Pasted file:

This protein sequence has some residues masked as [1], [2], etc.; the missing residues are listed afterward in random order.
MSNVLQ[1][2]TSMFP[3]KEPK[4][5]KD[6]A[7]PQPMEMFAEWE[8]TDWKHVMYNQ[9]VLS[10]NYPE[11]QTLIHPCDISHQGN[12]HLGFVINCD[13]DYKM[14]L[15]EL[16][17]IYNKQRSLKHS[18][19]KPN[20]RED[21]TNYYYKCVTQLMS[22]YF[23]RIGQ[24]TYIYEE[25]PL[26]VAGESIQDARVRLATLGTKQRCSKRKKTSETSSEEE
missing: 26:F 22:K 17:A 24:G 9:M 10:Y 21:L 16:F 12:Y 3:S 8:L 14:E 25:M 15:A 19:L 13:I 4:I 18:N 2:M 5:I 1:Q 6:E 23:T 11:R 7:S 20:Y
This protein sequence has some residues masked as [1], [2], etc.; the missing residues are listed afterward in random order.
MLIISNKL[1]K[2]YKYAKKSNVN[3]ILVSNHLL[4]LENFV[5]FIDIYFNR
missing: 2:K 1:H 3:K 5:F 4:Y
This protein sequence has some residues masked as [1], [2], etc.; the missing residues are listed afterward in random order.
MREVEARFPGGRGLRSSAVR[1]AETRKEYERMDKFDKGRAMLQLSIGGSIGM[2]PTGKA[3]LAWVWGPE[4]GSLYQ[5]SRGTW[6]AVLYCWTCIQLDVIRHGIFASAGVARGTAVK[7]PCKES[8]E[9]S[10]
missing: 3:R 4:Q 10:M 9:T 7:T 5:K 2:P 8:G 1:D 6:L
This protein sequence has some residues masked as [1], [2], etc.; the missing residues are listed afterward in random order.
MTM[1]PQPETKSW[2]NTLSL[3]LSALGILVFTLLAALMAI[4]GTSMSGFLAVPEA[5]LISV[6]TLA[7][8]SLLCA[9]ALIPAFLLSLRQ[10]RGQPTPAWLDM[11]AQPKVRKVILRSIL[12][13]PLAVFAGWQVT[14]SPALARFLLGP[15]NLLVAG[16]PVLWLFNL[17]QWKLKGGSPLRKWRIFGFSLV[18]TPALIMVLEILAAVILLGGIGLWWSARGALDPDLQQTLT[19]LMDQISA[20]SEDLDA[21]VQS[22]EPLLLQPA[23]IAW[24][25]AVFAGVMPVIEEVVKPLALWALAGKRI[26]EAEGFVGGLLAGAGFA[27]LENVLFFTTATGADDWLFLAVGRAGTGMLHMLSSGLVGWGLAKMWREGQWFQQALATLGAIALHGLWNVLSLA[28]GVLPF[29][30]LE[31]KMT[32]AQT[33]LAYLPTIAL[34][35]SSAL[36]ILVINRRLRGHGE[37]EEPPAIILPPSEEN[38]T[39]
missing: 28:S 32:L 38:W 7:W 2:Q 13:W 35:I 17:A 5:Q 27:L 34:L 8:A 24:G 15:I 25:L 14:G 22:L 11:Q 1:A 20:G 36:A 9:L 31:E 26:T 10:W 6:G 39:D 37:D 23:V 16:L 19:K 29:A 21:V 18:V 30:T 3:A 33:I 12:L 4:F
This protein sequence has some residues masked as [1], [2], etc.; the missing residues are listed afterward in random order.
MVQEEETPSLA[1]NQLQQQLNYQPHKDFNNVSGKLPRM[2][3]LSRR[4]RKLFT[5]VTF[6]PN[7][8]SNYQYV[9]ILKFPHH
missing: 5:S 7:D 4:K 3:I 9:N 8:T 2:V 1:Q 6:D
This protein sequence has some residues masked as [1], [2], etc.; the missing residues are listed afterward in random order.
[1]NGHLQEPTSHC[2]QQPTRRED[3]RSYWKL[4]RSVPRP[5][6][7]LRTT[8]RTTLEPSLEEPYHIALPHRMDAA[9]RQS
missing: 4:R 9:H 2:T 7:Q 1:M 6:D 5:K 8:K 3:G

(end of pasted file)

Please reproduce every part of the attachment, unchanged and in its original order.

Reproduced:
This protein sequence has some residues masked as [1], [2], etc.; the missing residues are listed afterward in random order.
MSNVLQ[1][2]TSMFP[3]KEPK[4][5]KD[6]A[7]PQPMEMFAEWE[8]TDWKHVMYNQ[9]VLS[10]NYPE[11]QTLIHPCDISHQGN[12]HLGFVINCD[13]DYKM[14]L[15]EL[16][17]IYNKQRSLKHS[18][19]KPN[20]RED[21]TNYYYKCVTQLMS[22]YF[23]RIGQ[24]TYIYEE[25]PL[26]VAGESIQDARVRLATLGTKQRCSKRKKTSETSSEEE
missing: 26:F 22:K 17:A 24:G 9:M 10:Y 21:L 16:F 12:Y 3:S 8:L 14:E 25:M 15:A 19:L 13:I 4:I 18:N 2:M 5:I 1:Q 6:E 23:T 11:R 7:S 20:Y
This protein sequence has some residues masked as [1], [2], etc.; the missing residues are listed afterward in random order.
MLIISNKL[1]K[2]YKYAKKSNVN[3]ILVSNHLL[4]LENFV[5]FIDIYFNR
missing: 2:K 1:H 3:K 5:F 4:Y
This protein sequence has some residues masked as [1], [2], etc.; the missing residues are listed afterward in random order.
MREVEARFPGGRGLRSSAVR[1]AETRKEYERMDKFDKGRAMLQLSIGGSIGM[2]PTGKA[3]LAWVWGPE[4]GSLYQ[5]SRGTW[6]AVLYCWTCIQLDVIRHGIFASAGVARGTAVK[7]PCKES[8]E[9]S[10]
missing: 3:R 4:Q 10:M 9:T 7:T 5:K 2:P 8:G 1:D 6:L
This protein sequence has some residues masked as [1], [2], etc.; the missing residues are listed afterward in random order.
MTM[1]PQPETKSW[2]NTLSL[3]LSALGILVFTLLAALMAI[4]GTSMSGFLAVPEA[5]LISV[6]TLA[7][8]SLLCA[9]ALIPAFLLSLRQ[10]RGQPTPAWLDM[11]AQPKVRKVILRSIL[12][13]PLAVFAGWQVT[14]SPALARFLLGP[15]NLLVAG[16]PVLWLFNL[17]QWKLKGGSPLRKWRIFGFSLV[18]TPALIMVLEILAAVILLGGIGLWWSARGALDPDLQQTLT[19]LMDQISA[20]SEDLDA[21]VQS[22]EPLLLQPA[23]IAW[24][25]AVFAGVMPVIEEVVKPLALWALAGKRI[26]EAEGFVGGLLAGAGFA[27]LENVLFFTTATGADDWLFLAVGRAGTGMLHMLSSGLVGWGLAKMWREGQWFQQALATLGAIALHGLWNVLSLA[28]GVLPF[29][30]LE[31]KMT[32]AQT[33]LAYLPTIAL[34][35]SSAL[36]ILVINRRLRGHGE[37]EEPPAIILPPSEEN[38]T[39]
missing: 28:S 32:L 38:W 7:W 2:Q 13:W 35:I 17:A 5:Q 27:L 34:L 8:A 24:G 15:I 25:L 14:G 22:L 11:Q 1:A 20:G 36:A 9:L 31:E 26:T 10:W 6:G 39:D 37:D 23:V 16:L 19:K 29:A 21:V 18:V 30:T 3:A 33:I 12:L 4:F
This protein sequence has some residues masked as [1], [2], etc.; the missing residues are listed afterward in random order.
MVQEEETPSLA[1]NQLQQQLNYQPHKDFNNVSGKLPRM[2][3]LSRR[4]RKLFT[5]VTF[6]PN[7][8]SNYQYV[9]ILKFPHH
missing: 5:S 7:D 4:K 3:I 9:N 8:T 2:V 1:Q 6:D
This protein sequence has some residues masked as [1], [2], etc.; the missing residues are listed afterward in random order.
[1]NGHLQEPTSHC[2]QQPTRRED[3]RSYWKL[4]RSVPRP[5][6][7]LRTT[8]RTTLEPSLEEPYHIALPHRMDAA[9]RQS
missing: 4:R 9:H 2:T 7:Q 1:M 6:D 5:K 8:K 3:G